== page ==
“We were like ‘what are you talking about… flying through the trees?’” recalls Amy of those initial conversations. “There really was no reference for it. We were just breaking ground here.”
One year later, after consulting with wildlife biologists and an array of experts to collaborate on what would soon become a successful model for habitat-conserving ecotourism, Cypress Valley was flying guests over their special cypress-lined creek ravine, becoming the first zipline canopy tour in the Continental United States in 2005. Over the years Cypress Valley Canopy Tours, which has temporarily paused its operations due to COVID-19, has drawn guests from near and far looking for the chance to experience the thrill of soaring through old-growth cypress trees. Just one year after opening the canopy tours, Cypress Valley built its first treehouse in 2006 in response to guests’ requests to sleep in the trees.
“That first year of the canopy tours was a huge success, and people who would be up on the course would say, ‘Oh, can’t we stay overnight up here?’” recalls Amy. “I think the fun thing is that you just keep evolving with your customers. The treehouses really came from listening to our customers who wanted to stay overnight, so we created a treehouse for them to stay.”
Currently, there are five innovative and sustainably designed treehouses scattered throughout the working ranch, which includes a herd of American Bison, each designed and built by Artistree, which Amy co-founded with her son, Will, and whose mission is to protect, share and plant forests. Whether you stay in Yoki, a fully-equipped couples sanctuary with a luxurious Onsen-style soaking tub; the aerial yurt known as Lofthaven; in Willow and Juniper, which defy conventional architecture using biomimicry; or in The Nest built with families in mind, each treehouse boasts a minimalist design aesthetic that blends in with the environment and has a very light footprint on the land.
With their family grown and the ranch no longer their full-time home, Cypress Valley opened up the six-bedroom Ranch House to guests in 2019, which sleeps 15 and sits on the ground but boasts a treehouse-like view from the main room. Cypress Valley also recently reopened its stunning outdoor events center, which was built right before everything shut down last year and includes a ceremony platform suspended between ancient cypress trees to form an idyllic backdrop for a fairytale wedding.
During the pandemic, at a time when people are seeking unique destinations immersed in nature, Cypress Valley has become the perfect escape. During our late April stay, we never saw another soul. But we did walk through wildflower-fringed trails, dip our toes in the circular swimming pool, lounge in hammocks and play a few competitive rounds of tetherball for nostalgia’s sake.
No one greeted us upon arrival. Instead, all in-person interactions have been replaced with emailed welcome letters chock-full of information as well as codes to access the treehouses. Our treehouse came stocked with an informative handbook with a map of the property and treehouse tips as well as suggestions to nearby attractions and restaurants. Rather than venturing outside of our treehouse for meals (we wanted to maximize our time there), we made a simple charcuterie and cheese board for dinner and brought along fruit and muffins for breakfast the next morning as we watched the sunrise and sipped hot tea and coffee (herbal teas and Cuvee Coffee steeping bags are provided in the treehouses).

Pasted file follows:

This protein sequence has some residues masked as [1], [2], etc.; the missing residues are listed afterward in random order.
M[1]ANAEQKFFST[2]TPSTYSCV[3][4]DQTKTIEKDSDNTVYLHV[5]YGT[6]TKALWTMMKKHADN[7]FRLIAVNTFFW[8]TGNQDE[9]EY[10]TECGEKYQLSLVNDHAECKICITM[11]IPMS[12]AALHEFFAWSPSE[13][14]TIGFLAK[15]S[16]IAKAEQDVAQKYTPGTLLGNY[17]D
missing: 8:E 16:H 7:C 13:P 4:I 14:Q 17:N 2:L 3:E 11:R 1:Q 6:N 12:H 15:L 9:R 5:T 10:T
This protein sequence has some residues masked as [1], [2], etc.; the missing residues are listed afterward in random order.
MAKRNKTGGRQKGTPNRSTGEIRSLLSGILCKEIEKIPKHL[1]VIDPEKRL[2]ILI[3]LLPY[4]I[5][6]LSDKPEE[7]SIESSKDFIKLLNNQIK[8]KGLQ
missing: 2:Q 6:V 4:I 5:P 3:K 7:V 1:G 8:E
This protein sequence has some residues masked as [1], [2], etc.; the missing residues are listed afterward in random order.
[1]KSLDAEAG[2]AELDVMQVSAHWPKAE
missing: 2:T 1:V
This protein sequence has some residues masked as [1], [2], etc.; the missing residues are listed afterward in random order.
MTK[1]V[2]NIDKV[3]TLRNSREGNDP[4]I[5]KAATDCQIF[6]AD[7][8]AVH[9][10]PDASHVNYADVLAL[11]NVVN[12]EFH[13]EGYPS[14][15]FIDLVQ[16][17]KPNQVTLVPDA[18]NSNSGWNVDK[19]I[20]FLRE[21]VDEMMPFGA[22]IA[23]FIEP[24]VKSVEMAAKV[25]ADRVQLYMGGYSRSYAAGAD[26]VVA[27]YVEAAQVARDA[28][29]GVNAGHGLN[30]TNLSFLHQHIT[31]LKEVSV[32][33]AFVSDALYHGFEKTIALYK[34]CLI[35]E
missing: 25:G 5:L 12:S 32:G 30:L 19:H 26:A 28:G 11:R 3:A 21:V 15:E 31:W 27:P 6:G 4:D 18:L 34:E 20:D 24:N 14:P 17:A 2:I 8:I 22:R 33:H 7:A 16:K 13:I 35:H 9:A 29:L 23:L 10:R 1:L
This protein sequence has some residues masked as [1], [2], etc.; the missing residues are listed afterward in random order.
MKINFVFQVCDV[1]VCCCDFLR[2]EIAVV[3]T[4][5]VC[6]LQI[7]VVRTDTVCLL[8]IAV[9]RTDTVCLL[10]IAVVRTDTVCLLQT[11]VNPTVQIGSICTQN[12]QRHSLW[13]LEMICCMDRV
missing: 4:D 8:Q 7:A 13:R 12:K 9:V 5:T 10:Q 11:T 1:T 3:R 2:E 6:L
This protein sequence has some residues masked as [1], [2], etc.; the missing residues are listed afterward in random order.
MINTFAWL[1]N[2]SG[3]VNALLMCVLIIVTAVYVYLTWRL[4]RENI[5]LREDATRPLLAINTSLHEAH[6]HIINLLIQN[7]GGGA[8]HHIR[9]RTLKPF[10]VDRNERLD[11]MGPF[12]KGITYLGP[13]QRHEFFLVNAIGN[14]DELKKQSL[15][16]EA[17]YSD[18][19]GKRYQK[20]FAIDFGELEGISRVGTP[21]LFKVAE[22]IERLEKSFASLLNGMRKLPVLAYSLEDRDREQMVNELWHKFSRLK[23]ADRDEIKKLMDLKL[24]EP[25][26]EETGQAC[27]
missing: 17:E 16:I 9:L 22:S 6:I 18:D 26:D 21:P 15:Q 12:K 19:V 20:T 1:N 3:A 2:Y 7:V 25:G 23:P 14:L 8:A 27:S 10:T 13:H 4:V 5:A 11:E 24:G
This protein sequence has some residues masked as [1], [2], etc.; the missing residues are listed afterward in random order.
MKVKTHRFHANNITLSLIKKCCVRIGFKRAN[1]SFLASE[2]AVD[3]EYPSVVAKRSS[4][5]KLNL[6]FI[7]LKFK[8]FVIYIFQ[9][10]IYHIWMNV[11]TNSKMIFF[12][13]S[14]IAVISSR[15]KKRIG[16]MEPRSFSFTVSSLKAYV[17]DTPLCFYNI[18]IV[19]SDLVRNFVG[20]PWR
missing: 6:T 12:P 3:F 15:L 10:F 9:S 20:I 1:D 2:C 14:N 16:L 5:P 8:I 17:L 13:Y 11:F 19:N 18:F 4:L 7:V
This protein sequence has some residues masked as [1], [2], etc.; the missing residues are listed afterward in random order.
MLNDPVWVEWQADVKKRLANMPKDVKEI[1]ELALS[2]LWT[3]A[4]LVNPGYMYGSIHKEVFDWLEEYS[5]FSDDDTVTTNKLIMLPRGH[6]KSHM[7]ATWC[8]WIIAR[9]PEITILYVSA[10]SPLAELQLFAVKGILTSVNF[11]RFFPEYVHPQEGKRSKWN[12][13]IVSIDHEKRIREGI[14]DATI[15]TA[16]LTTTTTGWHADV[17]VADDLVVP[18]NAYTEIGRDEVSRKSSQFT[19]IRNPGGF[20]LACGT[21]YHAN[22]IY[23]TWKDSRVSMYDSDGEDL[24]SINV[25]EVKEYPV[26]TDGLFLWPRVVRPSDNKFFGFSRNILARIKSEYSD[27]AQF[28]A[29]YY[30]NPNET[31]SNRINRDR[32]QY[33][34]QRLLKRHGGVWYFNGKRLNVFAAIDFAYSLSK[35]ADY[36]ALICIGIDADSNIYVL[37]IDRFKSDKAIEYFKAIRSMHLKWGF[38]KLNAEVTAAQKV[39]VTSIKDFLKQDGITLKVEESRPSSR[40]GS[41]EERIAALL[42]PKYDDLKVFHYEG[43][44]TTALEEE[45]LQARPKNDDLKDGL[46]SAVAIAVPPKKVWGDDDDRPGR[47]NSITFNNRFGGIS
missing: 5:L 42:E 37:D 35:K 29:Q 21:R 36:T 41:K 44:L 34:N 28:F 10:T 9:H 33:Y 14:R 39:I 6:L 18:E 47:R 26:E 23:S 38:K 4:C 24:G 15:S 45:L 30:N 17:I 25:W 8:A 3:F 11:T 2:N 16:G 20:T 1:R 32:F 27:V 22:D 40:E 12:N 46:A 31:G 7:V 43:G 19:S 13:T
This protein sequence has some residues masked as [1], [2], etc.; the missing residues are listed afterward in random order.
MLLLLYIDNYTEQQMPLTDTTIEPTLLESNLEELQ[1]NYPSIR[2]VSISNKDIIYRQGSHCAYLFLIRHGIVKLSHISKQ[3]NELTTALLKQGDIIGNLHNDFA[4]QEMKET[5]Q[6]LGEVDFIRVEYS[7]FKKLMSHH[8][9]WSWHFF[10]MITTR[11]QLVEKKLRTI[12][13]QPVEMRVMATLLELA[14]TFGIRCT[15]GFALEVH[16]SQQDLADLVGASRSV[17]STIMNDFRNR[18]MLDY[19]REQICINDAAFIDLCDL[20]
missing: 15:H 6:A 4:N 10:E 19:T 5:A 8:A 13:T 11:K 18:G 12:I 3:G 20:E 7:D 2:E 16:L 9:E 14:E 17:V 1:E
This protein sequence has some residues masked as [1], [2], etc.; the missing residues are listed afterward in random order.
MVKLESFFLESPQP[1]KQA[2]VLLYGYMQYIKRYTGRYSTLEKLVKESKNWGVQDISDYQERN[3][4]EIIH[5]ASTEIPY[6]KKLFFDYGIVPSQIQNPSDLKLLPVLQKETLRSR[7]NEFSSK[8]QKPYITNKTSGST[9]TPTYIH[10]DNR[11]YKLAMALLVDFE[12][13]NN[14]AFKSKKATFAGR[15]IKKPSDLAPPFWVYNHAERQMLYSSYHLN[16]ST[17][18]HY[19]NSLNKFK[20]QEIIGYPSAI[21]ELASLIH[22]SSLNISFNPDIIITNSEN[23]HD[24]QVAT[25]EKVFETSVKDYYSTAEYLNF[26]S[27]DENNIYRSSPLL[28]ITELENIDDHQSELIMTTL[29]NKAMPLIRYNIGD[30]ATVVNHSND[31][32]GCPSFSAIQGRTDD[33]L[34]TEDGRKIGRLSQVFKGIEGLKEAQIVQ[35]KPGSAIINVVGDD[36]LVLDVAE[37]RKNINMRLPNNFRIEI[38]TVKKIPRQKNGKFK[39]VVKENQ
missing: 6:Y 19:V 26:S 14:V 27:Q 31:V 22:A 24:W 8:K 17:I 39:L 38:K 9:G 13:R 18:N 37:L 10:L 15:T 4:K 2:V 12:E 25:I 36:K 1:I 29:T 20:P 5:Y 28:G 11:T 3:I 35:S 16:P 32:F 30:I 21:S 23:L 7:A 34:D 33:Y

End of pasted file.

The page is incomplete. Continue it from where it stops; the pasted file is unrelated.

As a family who travels frequently, resting our heads in this treehouse was undoubtedly our most memorable stay yet––not just for our kids, but for us, too.
“Being in a treehouse is playful and creative––it sort of drops you into a place where you can access that part of your brain that is open to more possibilities,” says Amy. “For families, there are so few things that you can do where both the kids and the parents are having fun.”
I think that’s probably the best part about sleeping in the trees: It’s as magical as it sounds, for both kids and for those who want to rediscover the joy of feeling like a kid again.
If You Go
Cypress Valley (1223 Paleface Ranch Rd. S., Spicewood) is 30 miles and a 45-minute drive west of Austin.
Guests can stay in Yoki Treehouse (sleeps 2-3/$600-$650), Lofthaven (sleeps 2/$500-$550), Juniper (sleeps 2/$200-$250), Willow (sleeps 2/$200-$250), The Nest (sleeps 4-6/$500-$550) and the Ranch House (sleeps 12-15/$1,050-$1,250).
A dozen local restaurants offering everything from barbecue to pizza are within 6 miles of Cypress Valley, and dining options in Bee Cave, Lakeway and Marble Falls are 20-30 minutes away. To maximize your treehouse stay, bring pre-made or simple fixings to dine in the trees or make use of the gas grill and picnic tables on the property.
Pack light––you will be carrying whatever you bring up into the treehouse. The property runs almost exclusively on solar power so turn off all lights when not in use––this will also help deter bugs and make the stars more visible at night.